But election does not consist in knowledge of this general will. It is enlistment in a precise action, a specific work.
If God chooses a man, it is in order that he may serve in the work God has undertaken.
It is in the measure that he does serve thus that his true election is made known and that it becomes more clear and certain for him. You know your election and your calling.
We cannot be content, then, with Christian virtues; vocation presupposes taking a part in the work. There is no election apart from taking part in this way.
Moreover, when God has chosen a man who has a function to discharge, He never goes back on this.
The man who is thus enlisted willy~nilly in God's action remains a chosen man even though he refuses and flees.
The fact that Jonah flees is by no means unique.
On the contrary, one might say that all men, when they become aware of this call, begin by refusing and fleeing.
But God's choice persists.
He has chosen for a precise action, and so long as this is not performed God Almighty pursues man.
This is true of all the men of the Bible, including Jonah and you and I.
OK, so in spiritual reality it is much too simple to think that god offers His grace to man and man accepts or refuses.
When God has graciously chosen a man His grace continues even though the man does not do what God has decided. On the other hand, this persistence of election, of which Jonah is an extraordinary example (Which is connected with the fact that God Almighty chooses for a specific action), does not entail a negation of man's will.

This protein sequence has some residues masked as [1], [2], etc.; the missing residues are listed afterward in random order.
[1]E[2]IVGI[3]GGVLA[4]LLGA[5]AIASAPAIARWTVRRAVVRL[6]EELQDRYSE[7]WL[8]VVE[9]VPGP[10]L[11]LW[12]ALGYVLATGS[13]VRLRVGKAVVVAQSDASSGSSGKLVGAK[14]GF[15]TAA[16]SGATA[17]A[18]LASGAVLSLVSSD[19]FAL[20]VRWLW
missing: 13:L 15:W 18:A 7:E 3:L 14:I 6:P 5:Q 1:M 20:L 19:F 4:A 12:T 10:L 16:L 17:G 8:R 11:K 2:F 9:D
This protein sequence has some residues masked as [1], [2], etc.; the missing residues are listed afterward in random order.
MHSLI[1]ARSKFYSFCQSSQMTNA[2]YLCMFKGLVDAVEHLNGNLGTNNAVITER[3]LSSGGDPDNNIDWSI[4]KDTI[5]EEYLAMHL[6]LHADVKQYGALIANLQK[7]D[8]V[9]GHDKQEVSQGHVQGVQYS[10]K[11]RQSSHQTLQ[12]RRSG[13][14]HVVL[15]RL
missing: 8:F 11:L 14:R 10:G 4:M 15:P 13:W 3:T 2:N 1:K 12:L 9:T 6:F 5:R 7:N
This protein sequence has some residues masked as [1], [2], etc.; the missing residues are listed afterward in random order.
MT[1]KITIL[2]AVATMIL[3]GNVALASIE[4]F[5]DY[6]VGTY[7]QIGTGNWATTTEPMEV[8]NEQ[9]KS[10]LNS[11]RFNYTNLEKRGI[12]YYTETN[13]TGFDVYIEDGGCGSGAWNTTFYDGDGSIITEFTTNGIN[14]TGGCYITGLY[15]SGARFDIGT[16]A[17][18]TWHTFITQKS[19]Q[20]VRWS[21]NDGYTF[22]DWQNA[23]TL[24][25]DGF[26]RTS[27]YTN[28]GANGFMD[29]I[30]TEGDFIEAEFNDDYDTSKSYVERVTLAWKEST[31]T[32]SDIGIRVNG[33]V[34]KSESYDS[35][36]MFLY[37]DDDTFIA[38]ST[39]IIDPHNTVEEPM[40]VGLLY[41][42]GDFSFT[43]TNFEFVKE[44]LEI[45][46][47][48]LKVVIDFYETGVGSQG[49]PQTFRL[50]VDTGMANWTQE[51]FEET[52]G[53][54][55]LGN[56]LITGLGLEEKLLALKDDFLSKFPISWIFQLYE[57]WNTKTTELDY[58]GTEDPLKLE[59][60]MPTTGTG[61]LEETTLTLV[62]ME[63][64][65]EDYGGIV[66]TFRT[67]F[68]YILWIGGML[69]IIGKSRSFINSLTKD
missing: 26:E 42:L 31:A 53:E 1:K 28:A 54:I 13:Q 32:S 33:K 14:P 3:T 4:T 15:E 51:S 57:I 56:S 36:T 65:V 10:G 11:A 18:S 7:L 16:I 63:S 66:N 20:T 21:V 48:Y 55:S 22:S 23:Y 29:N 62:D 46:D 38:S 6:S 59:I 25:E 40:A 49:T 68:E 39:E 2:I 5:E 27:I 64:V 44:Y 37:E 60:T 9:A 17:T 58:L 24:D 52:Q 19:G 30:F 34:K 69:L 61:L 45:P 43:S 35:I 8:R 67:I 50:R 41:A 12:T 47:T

God pursues this man, conducts him through his whole life, in order to bring about the consent of this man's will to what God has decided.
We see this in the details of God's dealings with Jonah.
In the word's of Lonnie Frisbee, "Don't run, give up fasssst. God always wins..."
On each occasion man can refuse and on each occasion God begins again until man has finally chosen to accept.
It may thus be said that by this word man is both more free and also less free than in the presence of a human order.
He is more free because he is detached by this word even from social contingencies; he must break with the world.
That is what we find with Jonah.
No matter whether he decides to obey or flee, there is a rupture with his daily life, his background, his country.
Hencefourth he is separated from others.
The matter is so important that everything which previously shaped the life of this man humanly and sociologically fades from the scene.
He is in a situation such as no human order could present to him.
Anything that might impel him to obey according to the world has lost it's value and weight for him.
But he is also enlisted in an action which he has not chosen and cannot avoid.
He is pursued by a devouring love which wants him totally, in the ardor of his own converted heart.
He is pursued by an unweary patience which will use every means to bring it about finally that this man yields to God's reason.